Hybrids are special golf clubs which are a combination of irons and woods. They are easier to hit than long irons (3, 4 and 5 irons) because they have more loft.
The loft of a club is the inclination of the head relative to the shaft. Here is an illustration I made myself (I'm actually pretty proud of it):
The point is, hybrids are easier for beginners and high handicappers when compared to 3, 4 and 5 irons. Even mid-handicappers use hybrids. They are a safe bet.
I have been playing golf for a few years now, and I still use hybrids instead of long irons.
You don't necessarily need a gap wedge, but it's something that's nice to have. The whole point of the gap wedge is to fill the "gap" between the pitch wedge and the sand wedge.
If you see a shot that looks too short for your pitch wedge but too long for your sand wedge, that's when your gap wedge comes into play. But my guess is that 99% of beginners will not even be able to tell when a gap wedge is needed.
The sand wedge is mandatory in my opinion. It is the club you will be using in bunkers and even on the fairway. It is also a really easy wedge to play, due to the high loft.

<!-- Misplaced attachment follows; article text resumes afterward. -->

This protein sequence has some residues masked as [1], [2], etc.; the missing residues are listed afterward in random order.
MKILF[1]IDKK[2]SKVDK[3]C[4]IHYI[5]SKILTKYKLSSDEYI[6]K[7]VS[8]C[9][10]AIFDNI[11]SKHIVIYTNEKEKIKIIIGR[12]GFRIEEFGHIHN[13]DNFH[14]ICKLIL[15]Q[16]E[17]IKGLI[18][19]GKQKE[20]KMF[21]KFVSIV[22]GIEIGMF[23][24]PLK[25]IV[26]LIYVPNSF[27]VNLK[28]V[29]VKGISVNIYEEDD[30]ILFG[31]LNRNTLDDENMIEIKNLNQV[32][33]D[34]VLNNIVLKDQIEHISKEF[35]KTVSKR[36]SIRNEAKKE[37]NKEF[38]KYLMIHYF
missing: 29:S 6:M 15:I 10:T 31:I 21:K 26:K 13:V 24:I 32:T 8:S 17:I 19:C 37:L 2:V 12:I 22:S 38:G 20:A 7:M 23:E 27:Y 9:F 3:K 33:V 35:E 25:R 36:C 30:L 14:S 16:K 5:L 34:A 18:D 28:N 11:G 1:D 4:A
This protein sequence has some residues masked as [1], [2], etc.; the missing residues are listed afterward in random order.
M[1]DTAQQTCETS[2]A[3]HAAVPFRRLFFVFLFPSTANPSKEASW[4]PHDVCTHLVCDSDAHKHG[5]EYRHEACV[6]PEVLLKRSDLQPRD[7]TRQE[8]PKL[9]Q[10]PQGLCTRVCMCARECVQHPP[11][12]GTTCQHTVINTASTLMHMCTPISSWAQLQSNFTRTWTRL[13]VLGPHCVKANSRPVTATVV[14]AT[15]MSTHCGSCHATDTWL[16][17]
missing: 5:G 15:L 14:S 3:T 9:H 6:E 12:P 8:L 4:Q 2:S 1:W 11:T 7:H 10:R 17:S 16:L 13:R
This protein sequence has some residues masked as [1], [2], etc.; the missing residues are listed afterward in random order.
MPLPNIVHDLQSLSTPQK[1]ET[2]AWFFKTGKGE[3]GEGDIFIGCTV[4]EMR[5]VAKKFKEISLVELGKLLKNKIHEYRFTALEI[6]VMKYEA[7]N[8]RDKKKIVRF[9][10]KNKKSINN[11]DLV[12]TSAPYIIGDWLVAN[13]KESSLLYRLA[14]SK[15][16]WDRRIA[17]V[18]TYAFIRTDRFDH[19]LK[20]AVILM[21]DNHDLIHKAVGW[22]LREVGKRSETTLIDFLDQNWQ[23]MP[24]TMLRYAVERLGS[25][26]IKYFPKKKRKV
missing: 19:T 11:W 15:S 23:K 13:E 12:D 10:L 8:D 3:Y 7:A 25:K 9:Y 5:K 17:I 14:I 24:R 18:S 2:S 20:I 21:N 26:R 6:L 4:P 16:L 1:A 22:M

The shaft of golf clubs can be made out of different materials.
There are multiple advantages to steel shafts:
Graphite shafts are lighter. As a consequence, your swing will be faster and you will gain some distance. You may also mind that the club tends to flex more (because the shaft isn't as rigid). This also adds a few yards.
This is fine if you already have a fairly good swing. But if you don't hit the ball accurately, this will just enhance your mistakes, due to the whip-like effect of the shaft.
Graphite shafts are usually more expensive than steel shafts by about 10 to 20%.
There are 2 methods you can use to choose the golf club shaft flex.
The first method is the most accurate. However, if you are a beginner, you are safe if you go with A flex (amateur flex). This should give you more distance and a more pleasant feel.
If you choose the first method, here is a table to make your choice easier:
X Flex (Very stiff)
S Flex (Stiff)
R Flex (Regular)
A or M Flex (Amateur or Senior)
L Flex (Ladies)
< 100 mph
Now that we have got the generalities out of the way, let me show you the 5 best irons for beginners and handicappers.